Worst, of cause, if the person next to you (or me) is one of those iPad fetishists who need to whip it out every couple of minutes. He marvels at the desktop with the simulated raindrops (drops which would be immediately wiped away, if they were real and on the outside of the glass), then delights in the fact that no new email has arrived 35,000 feet above Greenland. Because there is nothing else to do, he pinches out and zooms in, in and out of nothingness (such as the system settings) and delights in a prolonged series of slide right, zoom in, pinch out, flip-over and slide-elsewhere finger gestures. Then he stashes it away for a few minutes, before the whole spiel repeats itself.

I know a lady how types on her iPad with such a joy that you think she gets an orgasm with every key activated.

These are two individuals, but serve for a much larger crowd of people who simply lost their minds over these devices.

Don’t get me wrong. I like my tablet, and I know Apple’s are really nicely done, too. That should be the end of it. Behaviour often displayed by many iPad enthusiasts, for example in waiting areas or aeroplanes, is nothing short of indicative of a global mental health problem though.


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Wild West

DSC_0440W7 is once again in the land of the free, in the land of the almighty superlative, in the land where Adele’s songs still play up and down the radio, in the land of gigantic portions, in the land where people think freedom of expression means the ability to drive the biggest car that fits on public highways.

Hmm, looks like I might suffer a slight attitude problem here. I’m counting on my local friends coming to the rescue.

Business Ideas

DSC_0344Not from choice but for a lack of viable options, we flew to Croatia with Easyjet, and marveled at the numerous chargeable options. In-person check-in? Hold baggage? Priority check-in?

We think there’s no end to expansions to this scheme.

Priority disembarkment?
Experienced pilot option?
A fee to have your baggage returned to you?

The BBC’s funny Come Fly With Me comedy program already showed a superb parody of Sir Stelios Haji-Ioannou, where he explains the life saving kit, and demonstrates its easy-to-use credit card reader and touch screen to the purchase of additional options. Life vest? Air top-up option? Whistle?

It seems that reality has beaten us. On our return flight from Dubrovnik, the cabin crew announced that Easyjet will soon be introducing an exciting new feature: allocated seating. While they didn’t give away details, I am sure seats in rows closer to the exits will be more expensive than those further away. A premium will be chargeable for window seating. Seat allocation at the time of booking will be at a premium for sure.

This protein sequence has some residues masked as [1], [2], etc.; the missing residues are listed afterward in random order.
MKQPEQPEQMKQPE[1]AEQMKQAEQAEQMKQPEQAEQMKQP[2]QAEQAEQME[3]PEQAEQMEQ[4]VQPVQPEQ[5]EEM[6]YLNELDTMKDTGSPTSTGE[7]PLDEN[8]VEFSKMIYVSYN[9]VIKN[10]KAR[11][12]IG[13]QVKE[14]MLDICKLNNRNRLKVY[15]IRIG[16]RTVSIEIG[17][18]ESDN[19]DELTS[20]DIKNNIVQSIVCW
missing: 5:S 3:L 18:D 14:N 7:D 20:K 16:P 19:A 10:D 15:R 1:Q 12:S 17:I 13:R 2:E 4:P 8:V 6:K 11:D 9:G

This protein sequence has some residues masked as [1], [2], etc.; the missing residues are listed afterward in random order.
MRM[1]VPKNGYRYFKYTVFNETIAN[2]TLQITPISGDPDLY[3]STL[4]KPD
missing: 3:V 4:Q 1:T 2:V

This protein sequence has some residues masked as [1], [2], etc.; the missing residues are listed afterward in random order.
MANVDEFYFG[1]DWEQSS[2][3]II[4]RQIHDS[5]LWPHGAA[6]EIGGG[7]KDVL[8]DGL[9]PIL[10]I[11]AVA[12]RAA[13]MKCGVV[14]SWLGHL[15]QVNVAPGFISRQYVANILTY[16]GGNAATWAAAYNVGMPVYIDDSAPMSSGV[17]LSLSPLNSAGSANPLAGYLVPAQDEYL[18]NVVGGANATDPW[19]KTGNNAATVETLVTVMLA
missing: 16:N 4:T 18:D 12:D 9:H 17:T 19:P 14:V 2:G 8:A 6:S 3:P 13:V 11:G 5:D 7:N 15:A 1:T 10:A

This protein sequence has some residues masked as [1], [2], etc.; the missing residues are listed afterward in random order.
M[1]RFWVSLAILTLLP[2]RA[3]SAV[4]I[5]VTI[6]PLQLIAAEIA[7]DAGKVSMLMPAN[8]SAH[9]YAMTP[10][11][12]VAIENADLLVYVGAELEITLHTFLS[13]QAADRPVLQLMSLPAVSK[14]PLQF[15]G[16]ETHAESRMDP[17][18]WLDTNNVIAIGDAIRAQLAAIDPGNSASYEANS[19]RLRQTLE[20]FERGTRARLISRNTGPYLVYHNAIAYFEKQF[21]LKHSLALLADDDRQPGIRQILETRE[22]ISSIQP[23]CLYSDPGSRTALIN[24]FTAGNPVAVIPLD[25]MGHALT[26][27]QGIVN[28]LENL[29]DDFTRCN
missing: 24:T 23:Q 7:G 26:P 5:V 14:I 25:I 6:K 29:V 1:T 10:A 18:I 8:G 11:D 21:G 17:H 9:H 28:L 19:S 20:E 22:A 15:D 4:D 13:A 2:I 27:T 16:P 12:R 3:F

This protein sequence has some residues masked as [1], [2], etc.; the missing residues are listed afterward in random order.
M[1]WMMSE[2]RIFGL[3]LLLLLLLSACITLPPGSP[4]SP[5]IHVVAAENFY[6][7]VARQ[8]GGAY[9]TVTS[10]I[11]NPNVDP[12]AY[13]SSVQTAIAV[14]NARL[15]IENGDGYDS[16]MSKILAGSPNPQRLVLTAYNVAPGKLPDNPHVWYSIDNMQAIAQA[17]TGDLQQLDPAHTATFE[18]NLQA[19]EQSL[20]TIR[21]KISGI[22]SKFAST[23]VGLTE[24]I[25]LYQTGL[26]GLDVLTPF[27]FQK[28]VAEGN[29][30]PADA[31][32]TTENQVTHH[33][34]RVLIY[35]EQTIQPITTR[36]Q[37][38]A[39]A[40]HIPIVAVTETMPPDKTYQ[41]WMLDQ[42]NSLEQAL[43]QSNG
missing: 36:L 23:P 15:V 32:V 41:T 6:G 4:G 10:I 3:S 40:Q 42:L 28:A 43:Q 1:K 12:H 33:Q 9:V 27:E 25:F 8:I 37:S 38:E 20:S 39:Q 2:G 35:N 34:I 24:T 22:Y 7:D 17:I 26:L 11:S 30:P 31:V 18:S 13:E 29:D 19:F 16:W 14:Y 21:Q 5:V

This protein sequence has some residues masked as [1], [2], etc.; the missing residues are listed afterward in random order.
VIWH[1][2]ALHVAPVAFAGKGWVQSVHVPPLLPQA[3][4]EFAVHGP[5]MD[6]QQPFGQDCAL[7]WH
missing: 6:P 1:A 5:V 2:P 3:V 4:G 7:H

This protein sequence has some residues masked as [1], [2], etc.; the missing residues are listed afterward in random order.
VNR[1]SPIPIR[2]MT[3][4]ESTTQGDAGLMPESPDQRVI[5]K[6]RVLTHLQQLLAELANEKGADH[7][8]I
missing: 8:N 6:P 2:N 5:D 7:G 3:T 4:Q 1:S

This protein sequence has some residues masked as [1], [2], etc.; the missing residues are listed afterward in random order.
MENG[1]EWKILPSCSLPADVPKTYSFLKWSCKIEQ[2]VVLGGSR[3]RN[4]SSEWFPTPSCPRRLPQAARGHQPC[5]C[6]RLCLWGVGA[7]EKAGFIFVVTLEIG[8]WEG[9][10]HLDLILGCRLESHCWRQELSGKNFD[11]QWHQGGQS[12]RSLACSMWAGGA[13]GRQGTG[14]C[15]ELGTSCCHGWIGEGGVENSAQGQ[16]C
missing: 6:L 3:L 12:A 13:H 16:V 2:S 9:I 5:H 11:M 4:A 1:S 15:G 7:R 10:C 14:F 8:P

I do normally applaud creative business ideas, but the aggressive manners of the so-called low-cost carriers make me wince and avoid them whenever I can.

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Adriatic Ups and Downs

DSC_0684We had always dismissed the effect of the tide in the Mediterranean Sea. Considering 12m tides in St Malo or 11m ones near Weston-Super-Mare, and considering the Mediterranean Sea in comparison, let alone the Adriatic Sea in particular, let alone a relatively small bay on the Croatian coast, let alone a relatively small bay on the Croatian coast which opens to the North. Surely, considering all this, there can be no tide worth mentioning in the Mediterranean Sea.

However, if you imagine yourself in a small sit-on-top plastic kayak in the middle of a relatively small bay on the Croatian coast (which opens to the North) while the practically non-existent tide comes in, and if you consider the fact that this bay is approximately 60km long and 5km wide, even an inch or two of tidal difference amount to a lot of water, particularly so if you paddle against the incoming tide and strong winds.

T’was good fun. We crossed from Starigrad-Paklenica over to the island of Pag on a dead calm sea (a ~3.5km distance, an “open sea” paddle of ~45 minutes for us), and enjoyed a secluded empty beach with grains of sand the size of a newborn’s head, our picnic lunch and a swim in absolutely stunningly clear waters. Our return was at the time of the aforementioned tidal currents, so we worked ourselves against the elements for a while, then made a tack and rode the currents back home, taking the waves at a 30..45 degree angle – just as much as we dared before the boat would tip over.

Even though the distance travelled on the return must have been longer (on account of the tacking), I don’t think the return crossing took any longer than the outbound paddle.

On other occasions, we observed up to 0.3m of tidal difference (it reaches almost 0.4m in Split). I never knew, or realized.